A Q&A with Joel Waldfogel, Author of 'Digital Renaissance'

On digital book monopolies and the audiobook revolution.

January 10, 2019

I loved Joel Waldfogel's book Digital Renaissance: What Data and Economics Tell Us about the Future of Popular Culture.  (See my review).   

But I had some questions.

Fortunately, Dr.Waldfogel was willing to provide some answers.

What would you want to ask Joel about Digital Renaissance?

Josh's Question #1:   

I purchased Digital Renaissance on Amazon. The Kindle book was $15.37. I added the accompanying Audible audiobook option for $7.49.  Total cost to read your book was $22.86.  Every book I read is a digital book purchased from Amazon. My personal digital book renaissance is built on my ability to seamlessly switch back and forth between reading with my eyes (on multiple devices including my phone) and reading with my ears.

My question to you is if you are worried that I buy all my digital books on Amazon?  Does it worry you that Amazon has a near monopoly on the digital book market (Kindle and Audible), and a total monopoly on the integrated e-book/audiobook format?  When it comes to books, is a digital renaissance just another way of saying "concentrated ownership".

Joel's Answer:

First off, thanks for posing the questions, which I’m more than happy to address.

Second, to the question of whether digital renaissance is another word for “concentrated ownership, I say: Funny!  Not at all.

Chapter 11 discusses threats to the continued renaissance, and chief among them is the concentration of power in the hands of a small number of intermediaries. Think Amazon, Apple, Spotify, Netflix.  So far, these intermediaries have by and large delivered benefits to both creators and consumers.  But just as the recorded music industry used to worry about Wal-Mart’s then-substantial share of distribution, it’s reasonable to worry about the possibility that platforms will develop enough power to control what comes through, as well as the prices charged downstream and paid upstream.

Since the book, I’ve explored the extent of power at a major music distribution platform, Spotify.  The paper is at https://www.nber.org/papers/w24713 .  In that paper we find that Spotify has substantial power to determine which songs succeed.  So, yes, platforms have power.  The question of whether they abuse that power is a separate one.  In the book I come down strongly in favor of keeping an eye on these platforms, which I refer to as “bridge trolls.”

Josh's Question #2:

Why did you ignore audiobooks in Digital Renaissance?  Audiobooks are the fastest growing segment across book publishing.  Where the revenues from the sale of paper books increased by less than 3 percent last years, revenues from audiobooks jumped by over 30 percent.   Last year, audiobook sales in the U.S. in 2017 topped $2.5 billion. Audiobook listeners are big readers, reading an average of 15 books per year.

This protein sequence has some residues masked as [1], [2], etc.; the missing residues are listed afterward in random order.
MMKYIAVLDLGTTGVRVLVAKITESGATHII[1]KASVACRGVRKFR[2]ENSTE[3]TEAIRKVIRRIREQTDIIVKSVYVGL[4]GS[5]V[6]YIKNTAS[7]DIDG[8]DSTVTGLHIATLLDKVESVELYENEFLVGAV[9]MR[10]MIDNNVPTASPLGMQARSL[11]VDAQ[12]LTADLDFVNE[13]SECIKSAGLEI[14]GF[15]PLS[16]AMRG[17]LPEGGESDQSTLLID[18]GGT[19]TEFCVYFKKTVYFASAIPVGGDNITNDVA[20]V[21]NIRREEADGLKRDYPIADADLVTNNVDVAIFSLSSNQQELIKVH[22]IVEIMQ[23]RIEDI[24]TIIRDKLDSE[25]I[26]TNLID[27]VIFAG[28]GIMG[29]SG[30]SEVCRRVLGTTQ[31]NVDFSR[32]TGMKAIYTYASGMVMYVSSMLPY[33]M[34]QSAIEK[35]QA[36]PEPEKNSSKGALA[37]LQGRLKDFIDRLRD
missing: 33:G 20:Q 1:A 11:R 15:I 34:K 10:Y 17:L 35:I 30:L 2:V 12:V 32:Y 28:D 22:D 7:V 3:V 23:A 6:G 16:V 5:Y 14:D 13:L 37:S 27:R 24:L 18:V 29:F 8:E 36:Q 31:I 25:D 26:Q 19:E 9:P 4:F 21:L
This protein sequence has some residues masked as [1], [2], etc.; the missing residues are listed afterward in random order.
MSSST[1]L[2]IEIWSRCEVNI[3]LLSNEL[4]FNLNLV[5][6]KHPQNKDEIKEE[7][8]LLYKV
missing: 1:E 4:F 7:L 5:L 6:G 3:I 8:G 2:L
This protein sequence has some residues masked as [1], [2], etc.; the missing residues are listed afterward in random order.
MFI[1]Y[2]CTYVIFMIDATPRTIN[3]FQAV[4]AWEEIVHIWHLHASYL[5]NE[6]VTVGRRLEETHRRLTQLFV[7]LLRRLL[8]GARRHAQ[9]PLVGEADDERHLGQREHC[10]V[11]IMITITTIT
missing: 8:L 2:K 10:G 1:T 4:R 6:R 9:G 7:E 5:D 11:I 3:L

It seems as if the rise of audiobooks is a perfect digital renaissance story.  Audiobooks are growing so quickly because they can be so easily downloaded (including from public libraries), and listened to on our phones and smart speakers.  The transition from bits (tapes) to atoms (digital files) means that we can discover, download, and consume audiobooks on our smartphones.  We can have entire audiobook libraries in our pockets.  Digital audiobooks have done more to change reading than any other book-related advance.  And yet, you ignored audiobooks.  Please explain.

Joel's Answer:

My basic explanation for the digital renaissance has two parts, falling costs along with unpredictability of product appeal.  Digitization reduces costs of production, promotion, and distribution and as a result delivers a lot of new books, songs, and movies.  That by itself is helpful but does not deliver a renaissance.  What makes the new crops of creative products so beneficial arises paradoxically from the unpredictability of product success.

If success were predictable at the time of investment, then new technologies allowing more new products to proceed would deliver us a bunch of products less appealing than the least appealing pre-digitization products.  With unpredictability along the lines of William Goldman’s famous “nobody knows anything” dictum, getting a bunch of new products created and distributed means that while some will be of little value to consumers, some will be of high value to consumers.

Which brings us to audiobooks.   In many important ways, audiobooks are happy children of the digital era.  Digitization means that lots of books can fit in a phone, either as text or as audio files.  That’s enormously convenient, in much the same way that digitization allowed the unbundling of the audio music album into digital singles that could also fit on a phone.

What audiobooks lack, over and above their underlying books, is the element of unpredictability.   Once we know that a book has substantial appeal, or is likely to have substantial appeal, then it makes sense to invest in the creation of an audio version.  And, again, that is good news and digital good news at that; it’s just not driven by the cost reduction plus uncertainty mechanism that is the main engine of the digital renaissance.

It is, instead, a valuable offshoot of digital technology, much like the digital files that allow audio and video to be transmitted and stored at high capacity on small devices for convenient untethered use.


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